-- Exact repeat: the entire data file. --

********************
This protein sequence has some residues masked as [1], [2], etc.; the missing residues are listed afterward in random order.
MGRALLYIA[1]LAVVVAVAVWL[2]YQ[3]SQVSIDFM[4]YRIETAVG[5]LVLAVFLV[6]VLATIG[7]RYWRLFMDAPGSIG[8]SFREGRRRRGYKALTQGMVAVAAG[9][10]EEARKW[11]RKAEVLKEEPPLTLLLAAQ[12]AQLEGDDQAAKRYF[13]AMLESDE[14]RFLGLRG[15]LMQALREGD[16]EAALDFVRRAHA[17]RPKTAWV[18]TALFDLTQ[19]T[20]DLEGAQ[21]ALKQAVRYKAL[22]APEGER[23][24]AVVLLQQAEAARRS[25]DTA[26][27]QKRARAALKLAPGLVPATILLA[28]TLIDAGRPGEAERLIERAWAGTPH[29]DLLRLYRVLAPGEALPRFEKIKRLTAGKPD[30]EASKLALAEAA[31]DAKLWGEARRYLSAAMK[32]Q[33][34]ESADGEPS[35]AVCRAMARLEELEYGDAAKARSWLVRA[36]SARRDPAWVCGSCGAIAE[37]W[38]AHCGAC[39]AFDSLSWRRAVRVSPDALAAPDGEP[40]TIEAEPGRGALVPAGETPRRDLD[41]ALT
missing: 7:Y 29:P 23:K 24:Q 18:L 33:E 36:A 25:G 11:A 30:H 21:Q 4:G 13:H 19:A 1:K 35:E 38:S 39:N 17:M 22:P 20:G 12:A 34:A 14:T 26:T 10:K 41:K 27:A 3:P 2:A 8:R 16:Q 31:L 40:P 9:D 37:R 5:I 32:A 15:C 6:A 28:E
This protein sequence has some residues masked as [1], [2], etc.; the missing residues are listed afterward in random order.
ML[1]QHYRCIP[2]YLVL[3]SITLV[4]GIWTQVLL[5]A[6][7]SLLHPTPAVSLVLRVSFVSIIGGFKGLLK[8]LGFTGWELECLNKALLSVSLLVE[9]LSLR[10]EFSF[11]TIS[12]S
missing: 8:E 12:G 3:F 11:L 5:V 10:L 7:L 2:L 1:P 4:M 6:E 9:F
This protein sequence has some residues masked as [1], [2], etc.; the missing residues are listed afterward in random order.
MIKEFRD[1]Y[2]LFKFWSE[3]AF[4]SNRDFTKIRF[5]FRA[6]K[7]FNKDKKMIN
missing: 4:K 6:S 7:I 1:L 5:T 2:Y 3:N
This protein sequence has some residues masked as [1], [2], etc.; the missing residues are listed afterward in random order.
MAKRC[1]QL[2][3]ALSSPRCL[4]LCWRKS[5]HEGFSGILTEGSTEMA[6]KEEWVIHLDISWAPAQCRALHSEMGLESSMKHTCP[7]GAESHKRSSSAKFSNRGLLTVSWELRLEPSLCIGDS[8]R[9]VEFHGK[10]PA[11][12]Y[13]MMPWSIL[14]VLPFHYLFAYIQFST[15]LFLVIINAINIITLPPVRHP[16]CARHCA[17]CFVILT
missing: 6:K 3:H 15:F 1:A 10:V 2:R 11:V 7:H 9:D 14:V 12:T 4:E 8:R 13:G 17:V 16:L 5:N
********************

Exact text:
This protein sequence has some residues masked as [1], [2], etc.; the missing residues are listed afterward in random order.
MGRALLYIA[1]LAVVVAVAVWL[2]YQ[3]SQVSIDFM[4]YRIETAVG[5]LVLAVFLV[6]VLATIG[7]RYWRLFMDAPGSIG[8]SFREGRRRRGYKALTQGMVAVAAG[9][10]EEARKW[11]RKAEVLKEEPPLTLLLAAQ[12]AQLEGDDQAAKRYF[13]AMLESDE[14]RFLGLRG[15]LMQALREGD[16]EAALDFVRRAHA[17]RPKTAWV[18]TALFDLTQ[19]T[20]DLEGAQ[21]ALKQAVRYKAL[22]APEGER[23][24]AVVLLQQAEAARRS[25]DTA[26][27]QKRARAALKLAPGLVPATILLA[28]TLIDAGRPGEAERLIERAWAGTPH[29]DLLRLYRVLAPGEALPRFEKIKRLTAGKPD[30]EASKLALAEAA[31]DAKLWGEARRYLSAAMK[32]Q[33][34]ESADGEPS[35]AVCRAMARLEELEYGDAAKARSWLVRA[36]SARRDPAWVCGSCGAIAE[37]W[38]AHCGAC[39]AFDSLSWRRAVRVSPDALAAPDGEP[40]TIEAEPGRGALVPAGETPRRDLD[41]ALT
missing: 7:Y 29:P 23:K 24:Q 18:L 33:E 36:A 25:G 11:A 30:H 21:Q 4:G 13:H 19:A 1:K 35:E 38:S 39:N 17:M 22:P 20:G 12:A 34:A 14:T 26:T 10:K 41:K 27:A 3:P 2:A 8:R 16:Q 31:L 40:P 9:D 37:R 5:I 32:A 15:C 6:A 28:E
This protein sequence has some residues masked as [1], [2], etc.; the missing residues are listed afterward in random order.
ML[1]QHYRCIP[2]YLVL[3]SITLV[4]GIWTQVLL[5]A[6][7]SLLHPTPAVSLVLRVSFVSIIGGFKGLLK[8]LGFTGWELECLNKALLSVSLLVE[9]LSLR[10]EFSF[11]TIS[12]S
missing: 8:E 12:G 3:F 11:L 5:V 10:L 7:L 2:L 1:P 4:M 6:E 9:F
This protein sequence has some residues masked as [1], [2], etc.; the missing residues are listed afterward in random order.
MIKEFRD[1]Y[2]LFKFWSE[3]AF[4]SNRDFTKIRF[5]FRA[6]K[7]FNKDKKMIN
missing: 4:K 6:S 7:I 1:L 5:T 2:Y 3:N
This protein sequence has some residues masked as [1], [2], etc.; the missing residues are listed afterward in random order.
MAKRC[1]QL[2][3]ALSSPRCL[4]LCWRKS[5]HEGFSGILTEGSTEMA[6]KEEWVIHLDISWAPAQCRALHSEMGLESSMKHTCP[7]GAESHKRSSSAKFSNRGLLTVSWELRLEPSLCIGDS[8]R[9]VEFHGK[10]PA[11][12]Y[13]MMPWSIL[14]VLPFHYLFAYIQFST[15]LFLVIINAINIITLPPVRHP[16]CARHCA[17]CFVILT
missing: 6:K 3:H 15:F 1:A 10:V 2:R 11:V 7:H 9:D 14:V 12:T 4:E 8:R 13:G 17:V 16:L 5:N